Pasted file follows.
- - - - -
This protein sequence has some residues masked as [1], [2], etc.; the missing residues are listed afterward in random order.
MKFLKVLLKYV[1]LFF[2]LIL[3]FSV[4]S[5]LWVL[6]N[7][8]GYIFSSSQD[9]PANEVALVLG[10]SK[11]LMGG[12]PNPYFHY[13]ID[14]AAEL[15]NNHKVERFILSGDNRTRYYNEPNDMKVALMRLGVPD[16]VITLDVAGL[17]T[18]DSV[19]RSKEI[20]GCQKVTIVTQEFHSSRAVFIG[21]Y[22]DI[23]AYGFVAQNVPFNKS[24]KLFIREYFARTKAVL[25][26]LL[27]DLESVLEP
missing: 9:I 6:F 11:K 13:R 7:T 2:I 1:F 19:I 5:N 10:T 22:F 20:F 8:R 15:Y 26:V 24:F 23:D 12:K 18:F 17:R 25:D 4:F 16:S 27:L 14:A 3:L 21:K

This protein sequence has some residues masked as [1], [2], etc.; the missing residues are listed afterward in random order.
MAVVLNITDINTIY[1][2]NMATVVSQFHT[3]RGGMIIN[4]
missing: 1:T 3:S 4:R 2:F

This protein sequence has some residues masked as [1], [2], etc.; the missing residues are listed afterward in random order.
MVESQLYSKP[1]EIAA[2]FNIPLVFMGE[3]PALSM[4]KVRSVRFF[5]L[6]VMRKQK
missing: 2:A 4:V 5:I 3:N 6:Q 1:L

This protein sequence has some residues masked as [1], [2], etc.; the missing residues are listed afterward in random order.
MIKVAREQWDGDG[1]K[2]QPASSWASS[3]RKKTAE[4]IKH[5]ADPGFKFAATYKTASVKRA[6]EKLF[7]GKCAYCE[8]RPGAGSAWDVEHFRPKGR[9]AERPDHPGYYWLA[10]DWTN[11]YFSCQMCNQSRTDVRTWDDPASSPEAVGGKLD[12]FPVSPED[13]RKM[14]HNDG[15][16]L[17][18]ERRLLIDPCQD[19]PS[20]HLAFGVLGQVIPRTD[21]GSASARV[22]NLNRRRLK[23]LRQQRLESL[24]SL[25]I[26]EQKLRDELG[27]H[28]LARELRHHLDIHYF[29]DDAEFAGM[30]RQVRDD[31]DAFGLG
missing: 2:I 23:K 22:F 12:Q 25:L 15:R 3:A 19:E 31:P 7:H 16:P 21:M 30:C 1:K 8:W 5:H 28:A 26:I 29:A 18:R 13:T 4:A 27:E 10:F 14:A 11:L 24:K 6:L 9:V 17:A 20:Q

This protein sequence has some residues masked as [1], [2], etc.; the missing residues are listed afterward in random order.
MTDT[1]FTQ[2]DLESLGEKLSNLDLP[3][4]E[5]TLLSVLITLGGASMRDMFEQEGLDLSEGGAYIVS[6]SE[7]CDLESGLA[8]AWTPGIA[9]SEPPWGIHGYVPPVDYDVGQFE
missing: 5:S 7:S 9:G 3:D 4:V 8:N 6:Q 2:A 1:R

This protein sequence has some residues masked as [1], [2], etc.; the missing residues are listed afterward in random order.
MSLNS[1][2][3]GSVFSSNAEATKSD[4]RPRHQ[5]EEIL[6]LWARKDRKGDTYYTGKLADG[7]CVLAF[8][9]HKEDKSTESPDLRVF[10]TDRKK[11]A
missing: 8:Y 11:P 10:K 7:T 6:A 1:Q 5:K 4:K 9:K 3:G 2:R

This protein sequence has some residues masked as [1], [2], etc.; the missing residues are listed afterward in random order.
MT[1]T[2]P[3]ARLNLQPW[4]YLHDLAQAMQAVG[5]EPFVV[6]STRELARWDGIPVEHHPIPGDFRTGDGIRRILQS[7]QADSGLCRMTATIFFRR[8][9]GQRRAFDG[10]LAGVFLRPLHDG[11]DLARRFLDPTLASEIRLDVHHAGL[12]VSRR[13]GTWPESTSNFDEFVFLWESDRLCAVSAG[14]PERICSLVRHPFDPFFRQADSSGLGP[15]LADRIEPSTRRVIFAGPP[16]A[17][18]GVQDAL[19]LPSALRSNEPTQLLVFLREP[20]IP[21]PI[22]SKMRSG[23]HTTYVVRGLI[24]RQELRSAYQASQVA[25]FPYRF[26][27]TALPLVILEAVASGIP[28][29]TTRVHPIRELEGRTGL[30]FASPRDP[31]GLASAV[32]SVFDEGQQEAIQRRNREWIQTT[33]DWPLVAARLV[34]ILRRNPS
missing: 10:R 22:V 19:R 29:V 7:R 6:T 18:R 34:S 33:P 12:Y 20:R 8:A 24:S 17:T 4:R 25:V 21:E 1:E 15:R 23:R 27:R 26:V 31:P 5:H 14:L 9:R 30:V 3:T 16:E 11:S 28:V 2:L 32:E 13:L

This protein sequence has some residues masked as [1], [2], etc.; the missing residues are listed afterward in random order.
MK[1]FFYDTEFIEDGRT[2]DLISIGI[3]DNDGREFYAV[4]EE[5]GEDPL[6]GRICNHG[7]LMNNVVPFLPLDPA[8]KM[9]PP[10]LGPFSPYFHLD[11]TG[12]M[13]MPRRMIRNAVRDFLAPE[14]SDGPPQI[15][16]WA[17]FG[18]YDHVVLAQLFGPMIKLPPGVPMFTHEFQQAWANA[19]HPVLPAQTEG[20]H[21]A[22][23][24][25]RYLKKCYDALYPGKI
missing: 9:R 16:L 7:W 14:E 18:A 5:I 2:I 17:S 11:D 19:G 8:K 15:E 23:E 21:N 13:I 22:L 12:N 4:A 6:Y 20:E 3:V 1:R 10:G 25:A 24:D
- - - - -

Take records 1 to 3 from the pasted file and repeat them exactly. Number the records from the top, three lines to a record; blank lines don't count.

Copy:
This protein sequence has some residues masked as [1], [2], etc.; the missing residues are listed afterward in random order.
MKFLKVLLKYV[1]LFF[2]LIL[3]FSV[4]S[5]LWVL[6]N[7][8]GYIFSSSQD[9]PANEVALVLG[10]SK[11]LMGG[12]PNPYFHY[13]ID[14]AAEL[15]NNHKVERFILSGDNRTRYYNEPNDMKVALMRLGVPD[16]VITLDVAGL[17]T[18]DSV[19]RSKEI[20]GCQKVTIVTQEFHSSRAVFIG[21]Y[22]DI[23]AYGFVAQNVPFNKS[24]KLFIREYFARTKAVL[25][26]LL[27]DLESVLEP
missing: 9:I 6:F 11:K 13:R 7:T 2:I 1:F 19:I 5:N 10:T 22:F 20:F 8:R 15:Y 26:V 24:F 23:D 12:K 18:F 17:R 25:D 4:F 16:S 27:L 14:A 3:L 21:K

This protein sequence has some residues masked as [1], [2], etc.; the missing residues are listed afterward in random order.
MAVVLNITDINTIY[1][2]NMATVVSQFHT[3]RGGMIIN[4]
missing: 1:T 3:S 4:R 2:F

This protein sequence has some residues masked as [1], [2], etc.; the missing residues are listed afterward in random order.
MVESQLYSKP[1]EIAA[2]FNIPLVFMGE[3]PALSM[4]KVRSVRFF[5]L[6]VMRKQK
missing: 2:A 4:V 5:I 3:N 6:Q 1:L